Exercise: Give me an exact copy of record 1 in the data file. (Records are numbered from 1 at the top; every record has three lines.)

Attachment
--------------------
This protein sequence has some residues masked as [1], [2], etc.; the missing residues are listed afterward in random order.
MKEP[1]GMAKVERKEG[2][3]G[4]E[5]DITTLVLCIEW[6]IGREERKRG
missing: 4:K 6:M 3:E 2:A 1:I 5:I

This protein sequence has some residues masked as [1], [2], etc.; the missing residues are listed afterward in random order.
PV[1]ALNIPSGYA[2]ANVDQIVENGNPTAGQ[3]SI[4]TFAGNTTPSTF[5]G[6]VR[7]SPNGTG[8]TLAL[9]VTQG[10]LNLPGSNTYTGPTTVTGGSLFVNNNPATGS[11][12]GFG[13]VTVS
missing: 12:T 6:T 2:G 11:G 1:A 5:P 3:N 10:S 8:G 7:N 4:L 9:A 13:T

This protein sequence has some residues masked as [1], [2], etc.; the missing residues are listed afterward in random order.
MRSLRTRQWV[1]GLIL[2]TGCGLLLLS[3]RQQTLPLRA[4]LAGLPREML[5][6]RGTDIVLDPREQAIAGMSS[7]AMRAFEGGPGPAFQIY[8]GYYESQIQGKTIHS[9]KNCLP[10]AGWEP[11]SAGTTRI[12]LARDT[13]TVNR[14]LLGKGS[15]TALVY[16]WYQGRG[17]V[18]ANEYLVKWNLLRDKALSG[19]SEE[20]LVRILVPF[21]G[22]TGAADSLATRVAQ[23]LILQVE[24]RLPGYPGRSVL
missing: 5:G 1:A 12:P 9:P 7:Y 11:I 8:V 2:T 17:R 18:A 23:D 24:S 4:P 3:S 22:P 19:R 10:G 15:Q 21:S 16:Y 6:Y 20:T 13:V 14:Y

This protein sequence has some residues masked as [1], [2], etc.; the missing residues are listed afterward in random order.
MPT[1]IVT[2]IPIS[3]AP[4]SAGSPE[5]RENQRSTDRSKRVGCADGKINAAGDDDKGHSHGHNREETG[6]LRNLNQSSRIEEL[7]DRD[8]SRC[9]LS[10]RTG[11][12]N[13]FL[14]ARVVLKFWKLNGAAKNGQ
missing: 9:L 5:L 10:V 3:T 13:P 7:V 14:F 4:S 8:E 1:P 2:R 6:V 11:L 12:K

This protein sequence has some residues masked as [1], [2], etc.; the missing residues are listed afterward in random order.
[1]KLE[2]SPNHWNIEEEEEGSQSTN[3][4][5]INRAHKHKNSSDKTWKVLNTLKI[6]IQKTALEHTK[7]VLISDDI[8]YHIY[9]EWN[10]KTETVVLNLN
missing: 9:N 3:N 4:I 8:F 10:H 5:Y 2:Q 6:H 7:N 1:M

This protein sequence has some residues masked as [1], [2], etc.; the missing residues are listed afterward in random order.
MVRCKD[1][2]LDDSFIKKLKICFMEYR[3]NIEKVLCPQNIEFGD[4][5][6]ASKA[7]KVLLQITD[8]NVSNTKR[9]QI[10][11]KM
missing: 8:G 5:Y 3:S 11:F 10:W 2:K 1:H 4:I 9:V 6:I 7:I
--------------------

This protein sequence has some residues masked as [1], [2], etc.; the missing residues are listed afterward in random order.
MKEP[1]GMAKVERKEG[2][3]G[4]E[5]DITTLVLCIEW[6]IGREERKRG
missing: 4:K 6:M 3:E 2:A 1:I 5:I